- A single-rod hormonal contraceptive implant that is inserted just under the skin of a woman’s upper arm.
- It can stay in place for 3 years, but can easily be removed before 3 years if needed.
- It is the most effective form of birth control.
- An experienced clinician must insert Nexplanon.
- Before insertion, the arm is washed with a cleaning solution and a local anesthetic is applied to the upper arm around the insertion area.
- A needle-like applicator is used to insert the rod under the skin into the subdermal tissue on the inner side of the arm between the biceps and triceps muscles.
- The average time for the insertion process is 10-15 minutes.
- A bandage should be kept on the insertion site for 24 hours afterwards.
- Bruising and mild discomfort are common after insertion.
- Serious insertion site complications such as infection can occur very rarely, in less than 1% of patients.
- Nexplanon should be removed after three years; however, it can easily be removed sooner if desired.
- The rod must also be removed by an experienced clinician using forceps.
- The removal procedure lasts, on average, 10-15 minutes.
Fertility After Removal
- Within a week of removal, the hormones from the device leave the body and are undetectable in most users.
- Most women will begin to ovulate within six weeks of removal.
- Fertility levels will return to what they were before Nexplanon insertion.
- Nexplanon is the most effective form of birth control available.
- The failure rate of Nexplanon is .05% for both perfect use and typical use because the method requires no user action after insertion.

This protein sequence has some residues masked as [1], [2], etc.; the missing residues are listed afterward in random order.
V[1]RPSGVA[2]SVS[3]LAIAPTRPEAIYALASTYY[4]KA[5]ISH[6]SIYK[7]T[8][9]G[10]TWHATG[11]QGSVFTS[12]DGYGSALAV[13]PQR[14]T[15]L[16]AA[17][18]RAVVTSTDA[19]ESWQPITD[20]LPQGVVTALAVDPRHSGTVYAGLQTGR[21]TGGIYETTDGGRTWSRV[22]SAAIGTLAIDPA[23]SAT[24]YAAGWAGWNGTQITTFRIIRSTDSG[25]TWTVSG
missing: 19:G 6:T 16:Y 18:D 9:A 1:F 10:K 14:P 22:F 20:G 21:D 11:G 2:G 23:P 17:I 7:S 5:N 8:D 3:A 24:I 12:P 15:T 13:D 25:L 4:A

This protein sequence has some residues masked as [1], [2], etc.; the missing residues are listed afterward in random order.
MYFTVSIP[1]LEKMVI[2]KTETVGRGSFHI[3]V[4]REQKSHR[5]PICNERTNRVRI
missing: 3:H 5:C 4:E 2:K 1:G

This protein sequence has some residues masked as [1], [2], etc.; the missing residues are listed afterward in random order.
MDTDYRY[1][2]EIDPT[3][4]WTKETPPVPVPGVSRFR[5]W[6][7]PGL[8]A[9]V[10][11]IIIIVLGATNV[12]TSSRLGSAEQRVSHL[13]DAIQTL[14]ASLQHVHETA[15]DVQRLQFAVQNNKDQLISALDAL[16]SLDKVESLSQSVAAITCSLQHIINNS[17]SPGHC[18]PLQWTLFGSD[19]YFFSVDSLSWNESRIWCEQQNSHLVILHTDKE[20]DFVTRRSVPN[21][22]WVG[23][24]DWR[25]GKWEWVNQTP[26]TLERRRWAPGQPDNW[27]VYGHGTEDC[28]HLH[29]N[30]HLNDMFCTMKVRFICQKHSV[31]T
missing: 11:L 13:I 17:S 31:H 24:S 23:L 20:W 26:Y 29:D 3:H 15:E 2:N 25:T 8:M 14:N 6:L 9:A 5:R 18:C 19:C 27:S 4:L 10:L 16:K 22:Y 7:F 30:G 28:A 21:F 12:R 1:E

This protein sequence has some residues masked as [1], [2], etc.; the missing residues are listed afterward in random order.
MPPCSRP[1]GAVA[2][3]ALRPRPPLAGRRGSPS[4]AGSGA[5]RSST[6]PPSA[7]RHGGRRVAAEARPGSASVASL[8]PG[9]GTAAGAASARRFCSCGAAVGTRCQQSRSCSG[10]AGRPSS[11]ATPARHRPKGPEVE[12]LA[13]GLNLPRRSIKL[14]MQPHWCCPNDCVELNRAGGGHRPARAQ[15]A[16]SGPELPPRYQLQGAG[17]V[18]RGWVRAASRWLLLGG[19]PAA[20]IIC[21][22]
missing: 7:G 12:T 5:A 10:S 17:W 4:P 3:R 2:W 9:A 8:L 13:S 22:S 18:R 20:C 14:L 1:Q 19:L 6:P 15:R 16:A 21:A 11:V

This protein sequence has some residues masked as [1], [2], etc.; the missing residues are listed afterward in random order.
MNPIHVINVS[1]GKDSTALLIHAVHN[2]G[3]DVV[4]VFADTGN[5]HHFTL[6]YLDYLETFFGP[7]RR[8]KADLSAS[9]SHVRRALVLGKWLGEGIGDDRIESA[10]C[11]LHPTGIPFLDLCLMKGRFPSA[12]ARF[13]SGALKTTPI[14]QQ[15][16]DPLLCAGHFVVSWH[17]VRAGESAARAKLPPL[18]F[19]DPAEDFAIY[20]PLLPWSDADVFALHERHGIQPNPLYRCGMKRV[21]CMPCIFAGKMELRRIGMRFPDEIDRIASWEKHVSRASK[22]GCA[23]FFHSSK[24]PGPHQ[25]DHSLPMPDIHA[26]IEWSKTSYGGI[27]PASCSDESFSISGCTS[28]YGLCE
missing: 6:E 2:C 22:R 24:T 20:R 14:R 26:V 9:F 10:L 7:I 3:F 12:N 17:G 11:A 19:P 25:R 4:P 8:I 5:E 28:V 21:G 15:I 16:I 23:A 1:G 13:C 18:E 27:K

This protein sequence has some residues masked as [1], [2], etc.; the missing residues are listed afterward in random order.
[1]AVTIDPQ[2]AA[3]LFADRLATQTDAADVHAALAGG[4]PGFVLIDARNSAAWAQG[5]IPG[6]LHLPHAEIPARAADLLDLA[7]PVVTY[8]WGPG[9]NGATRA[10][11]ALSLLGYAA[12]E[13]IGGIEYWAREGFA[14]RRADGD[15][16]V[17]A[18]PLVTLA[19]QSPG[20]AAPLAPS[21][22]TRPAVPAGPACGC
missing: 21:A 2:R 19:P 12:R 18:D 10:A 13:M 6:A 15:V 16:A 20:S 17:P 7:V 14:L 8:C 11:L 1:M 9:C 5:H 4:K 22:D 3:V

- These statistics suggest that Nexplanon is almost ten times more effective at preventing pregnancy than tubal sterilization.
- Also, tubal sterilization is permanent, whereas the implant must be replaced every three years.
Women should not use Nexplanon if they:
- Are, or think they are, pregnant
- Are allergic to etonorgestrel (the hormone in Nexplanon)
- Have a history of breast cancer
- Have vaginal bleeding that has not been explained
- Are breastfeeding in the first 6 weeks postpartum
- Have severe liver disease
- One time insertion that lasts 3 years
- Most effective form of birth control
- Does not contain estrogen
- Works quickly after insertion
- Nothing to do right before sex to make it work
- Fertility returns quickly after removal
- 20% women have no more periods while using
- Irregular menstrual bleeding or spotting may occur when first inserted
- Pain at insertion site
- Possible small increase in weight
- Headache, acne, ovarian cysts, or change in mood can possibly occur
More information on the birth control implant
Adapted from: en.wikipedia.org/wiki/Nexplanon